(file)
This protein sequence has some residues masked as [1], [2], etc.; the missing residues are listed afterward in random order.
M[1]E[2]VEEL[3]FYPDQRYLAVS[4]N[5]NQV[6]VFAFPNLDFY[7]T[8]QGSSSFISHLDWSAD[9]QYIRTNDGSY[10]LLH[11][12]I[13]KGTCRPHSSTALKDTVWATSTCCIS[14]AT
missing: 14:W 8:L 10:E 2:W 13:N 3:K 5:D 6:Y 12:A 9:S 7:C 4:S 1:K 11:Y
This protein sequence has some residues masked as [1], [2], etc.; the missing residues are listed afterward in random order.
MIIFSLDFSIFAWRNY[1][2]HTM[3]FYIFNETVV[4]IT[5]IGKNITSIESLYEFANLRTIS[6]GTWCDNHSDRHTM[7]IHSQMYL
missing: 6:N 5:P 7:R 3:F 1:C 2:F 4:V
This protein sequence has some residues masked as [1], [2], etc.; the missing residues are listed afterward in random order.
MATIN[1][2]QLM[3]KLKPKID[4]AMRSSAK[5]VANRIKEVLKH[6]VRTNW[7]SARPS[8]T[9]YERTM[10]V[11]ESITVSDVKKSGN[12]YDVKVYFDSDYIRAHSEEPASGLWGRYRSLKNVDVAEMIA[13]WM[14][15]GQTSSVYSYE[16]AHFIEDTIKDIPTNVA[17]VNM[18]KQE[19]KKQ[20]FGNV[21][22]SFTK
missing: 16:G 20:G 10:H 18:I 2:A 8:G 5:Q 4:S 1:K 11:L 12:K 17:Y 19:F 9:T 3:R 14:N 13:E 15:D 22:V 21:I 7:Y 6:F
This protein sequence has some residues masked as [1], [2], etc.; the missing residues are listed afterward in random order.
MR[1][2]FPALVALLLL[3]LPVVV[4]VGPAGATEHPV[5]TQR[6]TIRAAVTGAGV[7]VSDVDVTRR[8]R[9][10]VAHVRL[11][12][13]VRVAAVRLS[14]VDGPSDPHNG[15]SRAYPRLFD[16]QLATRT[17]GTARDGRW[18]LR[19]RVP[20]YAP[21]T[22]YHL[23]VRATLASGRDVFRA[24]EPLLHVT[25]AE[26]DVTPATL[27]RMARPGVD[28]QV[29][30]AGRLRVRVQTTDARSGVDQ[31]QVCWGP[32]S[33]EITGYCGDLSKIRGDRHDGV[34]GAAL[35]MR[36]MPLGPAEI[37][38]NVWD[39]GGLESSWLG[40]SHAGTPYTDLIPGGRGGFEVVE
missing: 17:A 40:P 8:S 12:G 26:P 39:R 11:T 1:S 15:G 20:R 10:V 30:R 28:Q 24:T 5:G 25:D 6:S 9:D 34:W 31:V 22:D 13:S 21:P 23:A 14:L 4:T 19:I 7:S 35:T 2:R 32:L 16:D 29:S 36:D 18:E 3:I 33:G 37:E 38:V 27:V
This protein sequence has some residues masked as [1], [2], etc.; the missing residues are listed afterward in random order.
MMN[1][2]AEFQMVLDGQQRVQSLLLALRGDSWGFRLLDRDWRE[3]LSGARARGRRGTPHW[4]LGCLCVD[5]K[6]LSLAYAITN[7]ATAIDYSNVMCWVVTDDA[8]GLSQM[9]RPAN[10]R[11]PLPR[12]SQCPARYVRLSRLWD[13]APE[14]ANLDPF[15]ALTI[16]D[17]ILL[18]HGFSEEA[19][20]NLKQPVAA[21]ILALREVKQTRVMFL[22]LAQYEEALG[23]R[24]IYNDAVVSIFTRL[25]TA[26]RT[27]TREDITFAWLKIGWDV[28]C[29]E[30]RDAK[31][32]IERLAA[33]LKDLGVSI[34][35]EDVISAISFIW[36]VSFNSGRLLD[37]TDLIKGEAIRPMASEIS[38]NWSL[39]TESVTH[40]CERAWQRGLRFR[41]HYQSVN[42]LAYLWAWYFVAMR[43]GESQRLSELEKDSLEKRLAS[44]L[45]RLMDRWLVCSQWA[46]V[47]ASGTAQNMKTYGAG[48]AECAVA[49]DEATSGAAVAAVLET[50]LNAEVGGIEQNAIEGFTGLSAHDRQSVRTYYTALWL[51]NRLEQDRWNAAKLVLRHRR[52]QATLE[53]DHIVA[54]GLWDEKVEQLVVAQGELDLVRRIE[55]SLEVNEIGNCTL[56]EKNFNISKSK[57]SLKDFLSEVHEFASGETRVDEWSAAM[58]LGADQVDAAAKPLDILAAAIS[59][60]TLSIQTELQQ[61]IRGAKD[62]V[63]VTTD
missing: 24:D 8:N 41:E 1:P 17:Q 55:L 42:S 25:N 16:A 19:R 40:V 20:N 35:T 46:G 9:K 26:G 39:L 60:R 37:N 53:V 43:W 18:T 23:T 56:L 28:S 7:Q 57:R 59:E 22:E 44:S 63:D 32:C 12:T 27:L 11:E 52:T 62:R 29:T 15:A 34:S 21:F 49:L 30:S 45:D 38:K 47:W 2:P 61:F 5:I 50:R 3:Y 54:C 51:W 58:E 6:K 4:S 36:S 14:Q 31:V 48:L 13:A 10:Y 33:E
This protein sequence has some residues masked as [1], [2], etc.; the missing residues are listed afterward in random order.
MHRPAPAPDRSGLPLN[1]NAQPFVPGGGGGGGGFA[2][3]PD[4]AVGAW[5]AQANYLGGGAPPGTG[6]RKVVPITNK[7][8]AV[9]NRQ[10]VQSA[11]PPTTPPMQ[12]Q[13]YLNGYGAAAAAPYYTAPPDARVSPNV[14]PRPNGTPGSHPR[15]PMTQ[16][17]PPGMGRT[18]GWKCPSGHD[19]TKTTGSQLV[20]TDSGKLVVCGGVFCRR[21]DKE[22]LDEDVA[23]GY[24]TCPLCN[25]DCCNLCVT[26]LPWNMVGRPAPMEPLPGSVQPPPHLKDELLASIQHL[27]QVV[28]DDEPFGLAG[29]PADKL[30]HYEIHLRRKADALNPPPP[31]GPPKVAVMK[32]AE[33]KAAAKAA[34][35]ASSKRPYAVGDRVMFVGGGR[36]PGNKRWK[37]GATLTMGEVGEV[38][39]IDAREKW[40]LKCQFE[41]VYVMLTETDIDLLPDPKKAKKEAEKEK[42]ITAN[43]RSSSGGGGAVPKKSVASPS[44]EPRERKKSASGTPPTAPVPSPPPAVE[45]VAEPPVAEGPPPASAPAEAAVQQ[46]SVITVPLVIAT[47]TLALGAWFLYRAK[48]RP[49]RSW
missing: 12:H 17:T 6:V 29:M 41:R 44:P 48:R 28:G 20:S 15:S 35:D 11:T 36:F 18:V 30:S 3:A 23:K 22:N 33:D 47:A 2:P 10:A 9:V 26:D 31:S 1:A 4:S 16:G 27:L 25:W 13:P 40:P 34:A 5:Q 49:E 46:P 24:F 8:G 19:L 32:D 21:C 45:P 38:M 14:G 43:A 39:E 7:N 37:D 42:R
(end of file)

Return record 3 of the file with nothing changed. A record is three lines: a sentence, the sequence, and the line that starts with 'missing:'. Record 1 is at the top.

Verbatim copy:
This protein sequence has some residues masked as [1], [2], etc.; the missing residues are listed afterward in random order.
MATIN[1][2]QLM[3]KLKPKID[4]AMRSSAK[5]VANRIKEVLKH[6]VRTNW[7]SARPS[8]T[9]YERTM[10]V[11]ESITVSDVKKSGN[12]YDVKVYFDSDYIRAHSEEPASGLWGRYRSLKNVDVAEMIA[13]WM[14][15]GQTSSVYSYE[16]AHFIEDTIKDIPTNVA[17]VNM[18]KQE[19]KKQ[20]FGNV[21][22]SFTK
missing: 16:G 20:G 10:H 18:I 2:A 8:G 5:Q 4:S 1:K 11:L 12:K 17:Y 19:F 9:T 3:R 14:N 13:E 15:D 22:V 21:I 7:Y 6:F